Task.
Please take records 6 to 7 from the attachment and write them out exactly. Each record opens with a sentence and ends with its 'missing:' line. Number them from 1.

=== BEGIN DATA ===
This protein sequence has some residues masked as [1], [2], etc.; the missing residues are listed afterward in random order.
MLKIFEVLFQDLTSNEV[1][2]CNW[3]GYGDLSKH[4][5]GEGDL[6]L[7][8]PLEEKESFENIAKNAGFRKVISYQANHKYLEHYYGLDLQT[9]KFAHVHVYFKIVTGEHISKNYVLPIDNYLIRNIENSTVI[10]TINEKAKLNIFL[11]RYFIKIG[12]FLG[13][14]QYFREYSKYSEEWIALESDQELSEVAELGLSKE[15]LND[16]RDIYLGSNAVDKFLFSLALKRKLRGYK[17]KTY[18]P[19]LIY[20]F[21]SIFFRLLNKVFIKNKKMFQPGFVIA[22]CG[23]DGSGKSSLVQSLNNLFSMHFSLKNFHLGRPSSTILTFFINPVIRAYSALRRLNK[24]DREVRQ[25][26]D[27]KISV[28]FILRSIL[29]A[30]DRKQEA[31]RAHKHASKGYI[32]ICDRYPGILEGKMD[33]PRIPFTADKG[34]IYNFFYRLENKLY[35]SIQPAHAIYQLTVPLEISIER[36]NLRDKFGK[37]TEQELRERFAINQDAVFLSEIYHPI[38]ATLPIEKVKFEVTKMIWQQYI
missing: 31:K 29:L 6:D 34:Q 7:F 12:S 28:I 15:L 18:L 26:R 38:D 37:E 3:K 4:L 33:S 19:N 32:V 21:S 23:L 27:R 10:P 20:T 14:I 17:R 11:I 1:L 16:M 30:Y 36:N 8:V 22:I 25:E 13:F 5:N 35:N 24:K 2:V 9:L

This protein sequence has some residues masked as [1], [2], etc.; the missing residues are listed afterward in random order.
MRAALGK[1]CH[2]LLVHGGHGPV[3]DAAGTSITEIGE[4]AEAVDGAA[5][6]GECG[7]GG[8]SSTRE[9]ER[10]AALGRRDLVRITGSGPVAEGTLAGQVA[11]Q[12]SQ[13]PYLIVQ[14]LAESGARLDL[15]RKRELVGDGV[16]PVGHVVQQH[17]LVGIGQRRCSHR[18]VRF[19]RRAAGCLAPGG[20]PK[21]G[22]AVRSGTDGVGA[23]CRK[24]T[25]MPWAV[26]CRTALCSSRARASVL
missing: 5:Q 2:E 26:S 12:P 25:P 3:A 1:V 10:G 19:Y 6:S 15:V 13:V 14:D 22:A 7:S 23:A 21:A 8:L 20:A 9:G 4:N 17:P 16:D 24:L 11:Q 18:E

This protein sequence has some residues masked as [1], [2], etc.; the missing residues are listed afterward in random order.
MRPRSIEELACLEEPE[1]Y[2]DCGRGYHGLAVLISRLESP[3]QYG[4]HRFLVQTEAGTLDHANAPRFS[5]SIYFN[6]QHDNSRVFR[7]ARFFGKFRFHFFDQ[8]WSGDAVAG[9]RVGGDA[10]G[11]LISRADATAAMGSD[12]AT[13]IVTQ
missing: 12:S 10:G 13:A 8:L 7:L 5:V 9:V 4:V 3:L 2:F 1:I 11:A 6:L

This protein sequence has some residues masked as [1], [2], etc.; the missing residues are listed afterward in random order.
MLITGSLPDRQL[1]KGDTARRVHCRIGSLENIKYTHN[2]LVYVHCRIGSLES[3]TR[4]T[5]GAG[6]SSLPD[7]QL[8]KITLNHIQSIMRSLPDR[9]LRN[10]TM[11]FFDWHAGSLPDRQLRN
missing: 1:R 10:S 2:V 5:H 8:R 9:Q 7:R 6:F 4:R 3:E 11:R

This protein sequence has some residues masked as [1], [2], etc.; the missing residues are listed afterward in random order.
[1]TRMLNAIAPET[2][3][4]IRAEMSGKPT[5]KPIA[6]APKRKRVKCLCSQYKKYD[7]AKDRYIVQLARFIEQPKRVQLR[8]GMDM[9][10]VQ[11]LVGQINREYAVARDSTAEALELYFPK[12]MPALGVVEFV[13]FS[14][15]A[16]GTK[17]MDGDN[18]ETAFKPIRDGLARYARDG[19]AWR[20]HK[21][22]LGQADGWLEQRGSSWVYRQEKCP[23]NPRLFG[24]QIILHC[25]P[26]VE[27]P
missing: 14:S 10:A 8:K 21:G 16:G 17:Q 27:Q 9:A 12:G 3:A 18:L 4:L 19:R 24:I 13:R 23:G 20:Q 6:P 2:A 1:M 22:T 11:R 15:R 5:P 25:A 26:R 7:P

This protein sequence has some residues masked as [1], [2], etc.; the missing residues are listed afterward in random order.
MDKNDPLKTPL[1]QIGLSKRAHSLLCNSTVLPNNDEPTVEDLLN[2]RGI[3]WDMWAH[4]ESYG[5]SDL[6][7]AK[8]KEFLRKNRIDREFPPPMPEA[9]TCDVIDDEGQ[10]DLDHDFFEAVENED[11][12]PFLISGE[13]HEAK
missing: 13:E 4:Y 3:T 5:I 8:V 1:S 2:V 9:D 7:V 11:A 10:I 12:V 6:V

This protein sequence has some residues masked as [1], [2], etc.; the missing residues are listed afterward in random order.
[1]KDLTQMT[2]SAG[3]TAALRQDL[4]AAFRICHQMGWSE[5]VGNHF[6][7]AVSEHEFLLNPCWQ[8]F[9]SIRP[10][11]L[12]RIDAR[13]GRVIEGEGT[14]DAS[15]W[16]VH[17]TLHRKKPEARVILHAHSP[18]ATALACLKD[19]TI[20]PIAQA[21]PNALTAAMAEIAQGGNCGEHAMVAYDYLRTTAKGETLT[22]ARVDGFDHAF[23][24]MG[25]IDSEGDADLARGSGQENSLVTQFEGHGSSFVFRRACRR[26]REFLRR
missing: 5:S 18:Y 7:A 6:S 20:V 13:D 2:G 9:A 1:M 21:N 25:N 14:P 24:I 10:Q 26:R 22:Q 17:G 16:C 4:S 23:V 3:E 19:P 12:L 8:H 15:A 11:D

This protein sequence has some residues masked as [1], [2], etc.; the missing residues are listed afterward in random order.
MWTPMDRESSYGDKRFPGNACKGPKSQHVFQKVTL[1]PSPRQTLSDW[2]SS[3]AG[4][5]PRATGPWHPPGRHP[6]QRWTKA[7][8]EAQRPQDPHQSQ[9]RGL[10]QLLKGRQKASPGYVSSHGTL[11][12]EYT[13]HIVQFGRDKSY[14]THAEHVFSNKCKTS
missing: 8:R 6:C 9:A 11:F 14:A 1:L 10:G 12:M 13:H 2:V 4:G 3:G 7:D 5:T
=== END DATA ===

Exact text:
This protein sequence has some residues masked as [1], [2], etc.; the missing residues are listed afterward in random order.
MDKNDPLKTPL[1]QIGLSKRAHSLLCNSTVLPNNDEPTVEDLLN[2]RGI[3]WDMWAH[4]ESYG[5]SDL[6][7]AK[8]KEFLRKNRIDREFPPPMPEA[9]TCDVIDDEGQ[10]DLDHDFFEAVENED[11][12]PFLISGE[13]HEAK
missing: 13:E 4:Y 3:T 5:I 8:V 1:S 2:V 9:D 7:V 11:A 10:I 12:V 6:V

This protein sequence has some residues masked as [1], [2], etc.; the missing residues are listed afterward in random order.
[1]KDLTQMT[2]SAG[3]TAALRQDL[4]AAFRICHQMGWSE[5]VGNHF[6][7]AVSEHEFLLNPCWQ[8]F[9]SIRP[10][11]L[12]RIDAR[13]GRVIEGEGT[14]DAS[15]W[16]VH[17]TLHRKKPEARVILHAHSP[18]ATALACLKD[19]TI[20]PIAQA[21]PNALTAAMAEIAQGGNCGEHAMVAYDYLRTTAKGETLT[22]ARVDGFDHAF[23][24]MG[25]IDSEGDADLARGSGQENSLVTQFEGHGSSFVFRRACRR[26]REFLRR
missing: 5:S 18:Y 7:A 6:S 20:V 13:D 2:G 9:A 1:M 21:N 25:N 14:P 24:I 10:Q 26:R 22:Q 17:G 16:C 4:S 23:V 3:E 19:P 12:L 8:H 15:A 11:D